To see the show, come by the Crafts & Design department and pop into the gallery. You won't regret it!

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Coverage of Trans-Form Function

IMG_0885I was interviewed by two journalists at the "Trans-Form Function" opening back on January 10th. Back at the studio, I was mid glazing when another journalist asked if they could talk to me for a moment about the program.  I never got around to seeing what they wrote about our studio, the work we created, and our exhibition. So today I did some digging. Here are a few links to videos, photo collections and articles about the ceramics program at Sheridan. I'm featured in the article "Extending your thoughts through art" by Cole Ritchie - along with an unflattering photograph. So, if you didn't make it out to the show - live vicariously through these links.

Oh, and all of the journalists are fellow Sheridan students!

Extending your thoughts through art

Sheridan Ceramic Exhibition

Trans-Form/Function in AA Gallery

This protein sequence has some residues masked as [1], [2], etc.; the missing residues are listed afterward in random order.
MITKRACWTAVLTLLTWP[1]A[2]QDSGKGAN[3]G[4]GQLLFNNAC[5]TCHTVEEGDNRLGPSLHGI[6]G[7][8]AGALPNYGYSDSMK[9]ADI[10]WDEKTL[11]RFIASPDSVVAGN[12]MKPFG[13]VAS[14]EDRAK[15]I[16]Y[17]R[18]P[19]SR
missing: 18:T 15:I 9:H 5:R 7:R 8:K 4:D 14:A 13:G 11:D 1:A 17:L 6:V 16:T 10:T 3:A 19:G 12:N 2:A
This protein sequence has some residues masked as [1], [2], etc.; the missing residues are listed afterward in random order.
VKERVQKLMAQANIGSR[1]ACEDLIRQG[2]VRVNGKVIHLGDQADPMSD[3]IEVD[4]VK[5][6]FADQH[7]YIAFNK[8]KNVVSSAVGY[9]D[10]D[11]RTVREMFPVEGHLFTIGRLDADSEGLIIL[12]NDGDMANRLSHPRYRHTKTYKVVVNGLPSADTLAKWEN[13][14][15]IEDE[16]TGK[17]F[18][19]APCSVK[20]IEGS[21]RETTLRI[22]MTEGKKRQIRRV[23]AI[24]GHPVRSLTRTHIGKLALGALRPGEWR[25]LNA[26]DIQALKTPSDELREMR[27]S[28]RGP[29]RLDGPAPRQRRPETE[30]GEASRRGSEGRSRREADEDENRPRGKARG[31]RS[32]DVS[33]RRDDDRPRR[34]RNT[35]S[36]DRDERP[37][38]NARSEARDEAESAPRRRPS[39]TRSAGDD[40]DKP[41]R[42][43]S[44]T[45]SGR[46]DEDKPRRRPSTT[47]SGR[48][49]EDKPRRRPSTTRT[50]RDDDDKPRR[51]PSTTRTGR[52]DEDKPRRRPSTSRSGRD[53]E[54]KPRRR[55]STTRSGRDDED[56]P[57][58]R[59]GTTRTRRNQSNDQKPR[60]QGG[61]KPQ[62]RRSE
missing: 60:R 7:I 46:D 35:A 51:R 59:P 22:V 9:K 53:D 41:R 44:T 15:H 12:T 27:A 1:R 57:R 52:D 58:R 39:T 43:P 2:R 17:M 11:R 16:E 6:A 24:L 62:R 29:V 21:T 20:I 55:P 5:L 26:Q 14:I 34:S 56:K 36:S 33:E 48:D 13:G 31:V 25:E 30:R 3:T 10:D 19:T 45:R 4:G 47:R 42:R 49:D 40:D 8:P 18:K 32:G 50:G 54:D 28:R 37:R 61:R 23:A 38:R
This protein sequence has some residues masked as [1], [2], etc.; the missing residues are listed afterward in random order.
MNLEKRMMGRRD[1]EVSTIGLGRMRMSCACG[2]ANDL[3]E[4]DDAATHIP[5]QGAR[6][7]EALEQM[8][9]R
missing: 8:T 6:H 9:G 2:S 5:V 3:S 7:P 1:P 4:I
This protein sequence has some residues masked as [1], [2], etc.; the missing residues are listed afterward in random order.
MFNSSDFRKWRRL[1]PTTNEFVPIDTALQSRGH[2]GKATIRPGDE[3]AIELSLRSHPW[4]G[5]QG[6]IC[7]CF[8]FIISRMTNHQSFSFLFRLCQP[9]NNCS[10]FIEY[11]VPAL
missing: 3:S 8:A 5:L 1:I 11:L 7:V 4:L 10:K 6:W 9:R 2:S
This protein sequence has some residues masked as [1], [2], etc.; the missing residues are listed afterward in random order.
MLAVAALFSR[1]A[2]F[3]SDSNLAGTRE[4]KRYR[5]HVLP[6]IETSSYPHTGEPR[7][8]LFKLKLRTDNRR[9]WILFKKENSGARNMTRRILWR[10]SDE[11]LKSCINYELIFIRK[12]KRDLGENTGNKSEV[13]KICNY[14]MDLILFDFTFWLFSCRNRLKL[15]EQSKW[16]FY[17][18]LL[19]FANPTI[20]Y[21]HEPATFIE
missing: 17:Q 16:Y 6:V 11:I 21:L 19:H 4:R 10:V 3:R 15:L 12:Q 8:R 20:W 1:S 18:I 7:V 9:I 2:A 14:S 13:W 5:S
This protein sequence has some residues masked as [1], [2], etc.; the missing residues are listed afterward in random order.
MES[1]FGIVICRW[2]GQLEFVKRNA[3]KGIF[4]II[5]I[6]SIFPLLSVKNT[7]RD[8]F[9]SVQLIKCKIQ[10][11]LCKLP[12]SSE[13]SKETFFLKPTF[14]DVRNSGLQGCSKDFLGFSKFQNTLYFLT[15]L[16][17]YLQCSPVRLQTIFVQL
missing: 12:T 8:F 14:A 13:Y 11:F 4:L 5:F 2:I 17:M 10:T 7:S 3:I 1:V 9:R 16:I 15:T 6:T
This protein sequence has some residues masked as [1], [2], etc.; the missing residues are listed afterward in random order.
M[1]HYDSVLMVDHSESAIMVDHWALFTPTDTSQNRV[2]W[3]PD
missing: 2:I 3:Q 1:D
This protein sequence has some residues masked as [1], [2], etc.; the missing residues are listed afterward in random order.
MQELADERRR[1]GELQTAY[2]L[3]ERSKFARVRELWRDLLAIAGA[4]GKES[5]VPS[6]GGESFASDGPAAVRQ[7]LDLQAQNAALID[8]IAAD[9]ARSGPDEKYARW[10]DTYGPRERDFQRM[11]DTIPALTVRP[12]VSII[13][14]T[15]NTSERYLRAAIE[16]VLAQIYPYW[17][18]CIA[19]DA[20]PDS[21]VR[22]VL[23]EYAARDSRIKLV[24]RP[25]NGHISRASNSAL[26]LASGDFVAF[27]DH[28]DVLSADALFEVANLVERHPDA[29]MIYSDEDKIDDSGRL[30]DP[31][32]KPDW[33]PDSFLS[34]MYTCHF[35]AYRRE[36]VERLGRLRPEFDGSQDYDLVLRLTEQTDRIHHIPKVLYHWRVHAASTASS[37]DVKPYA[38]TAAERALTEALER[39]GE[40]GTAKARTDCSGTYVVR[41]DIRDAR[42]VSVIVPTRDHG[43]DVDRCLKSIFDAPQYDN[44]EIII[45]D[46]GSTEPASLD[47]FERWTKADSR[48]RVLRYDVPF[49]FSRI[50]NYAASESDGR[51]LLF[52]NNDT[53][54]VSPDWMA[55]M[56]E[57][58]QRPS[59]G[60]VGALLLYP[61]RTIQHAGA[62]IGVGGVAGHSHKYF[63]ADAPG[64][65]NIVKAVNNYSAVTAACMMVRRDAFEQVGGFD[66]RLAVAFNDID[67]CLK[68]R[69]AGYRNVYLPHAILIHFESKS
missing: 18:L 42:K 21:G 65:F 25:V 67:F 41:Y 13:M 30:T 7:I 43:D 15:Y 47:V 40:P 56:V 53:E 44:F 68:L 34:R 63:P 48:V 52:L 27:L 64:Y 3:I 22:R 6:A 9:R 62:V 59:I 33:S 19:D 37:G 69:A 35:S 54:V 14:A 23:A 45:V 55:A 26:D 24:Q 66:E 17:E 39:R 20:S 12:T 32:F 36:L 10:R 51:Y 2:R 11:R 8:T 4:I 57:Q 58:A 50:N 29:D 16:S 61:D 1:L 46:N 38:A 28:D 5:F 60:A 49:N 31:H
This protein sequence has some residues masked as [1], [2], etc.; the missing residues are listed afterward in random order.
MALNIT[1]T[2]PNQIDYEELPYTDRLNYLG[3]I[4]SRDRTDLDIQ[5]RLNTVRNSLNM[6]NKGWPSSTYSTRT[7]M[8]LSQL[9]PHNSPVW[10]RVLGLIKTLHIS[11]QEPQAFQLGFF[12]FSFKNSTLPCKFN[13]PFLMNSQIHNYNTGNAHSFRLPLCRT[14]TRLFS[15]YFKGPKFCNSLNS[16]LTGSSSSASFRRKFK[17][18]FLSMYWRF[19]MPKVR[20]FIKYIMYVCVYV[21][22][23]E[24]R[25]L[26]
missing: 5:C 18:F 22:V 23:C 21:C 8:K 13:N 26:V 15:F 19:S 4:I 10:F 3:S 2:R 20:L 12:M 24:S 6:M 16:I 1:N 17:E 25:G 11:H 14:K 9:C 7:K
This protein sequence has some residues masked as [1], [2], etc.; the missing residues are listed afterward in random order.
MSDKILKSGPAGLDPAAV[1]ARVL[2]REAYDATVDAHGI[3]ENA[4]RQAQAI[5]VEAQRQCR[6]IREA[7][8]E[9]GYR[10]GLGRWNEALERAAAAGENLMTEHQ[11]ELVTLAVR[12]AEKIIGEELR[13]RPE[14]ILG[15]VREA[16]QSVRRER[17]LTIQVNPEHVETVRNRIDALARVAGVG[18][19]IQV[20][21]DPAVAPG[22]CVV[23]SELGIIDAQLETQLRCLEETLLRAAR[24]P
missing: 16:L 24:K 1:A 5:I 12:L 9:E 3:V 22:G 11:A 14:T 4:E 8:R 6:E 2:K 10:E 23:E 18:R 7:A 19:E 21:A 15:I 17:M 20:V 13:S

Happy snow day.

SHED and SEAT at Design Republic

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With Toronto Design Week off to a great start, there are exceptional design objects all over the city.  Over the next week, there are multiple gallery openings each night, showcasing works by design artists from all over North America. One of the openings that everybody in the Toronto area should attend is happening TONIGHT from 7-10pm. Eight of the sixteen light fixtures that were developed at Sheridan during *SHED will be showcased at Design Republic along with stools and chairs created by students of the Sheridan Furniture Department. SHED and SEAT will be open from this evening until January 27th.

The other eight lighting projects from SHED are currently on display at the Sheridan Gallery in the Craft and Design wing. Here are some of the photos I snapped at the opening last Friday.

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On a side note, cottage cheese and fruit makes for a delicious lunch. Especially out of my salt fired dish.

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*For more information see the SHED 2013 page under the SHERIDAN drop down menu.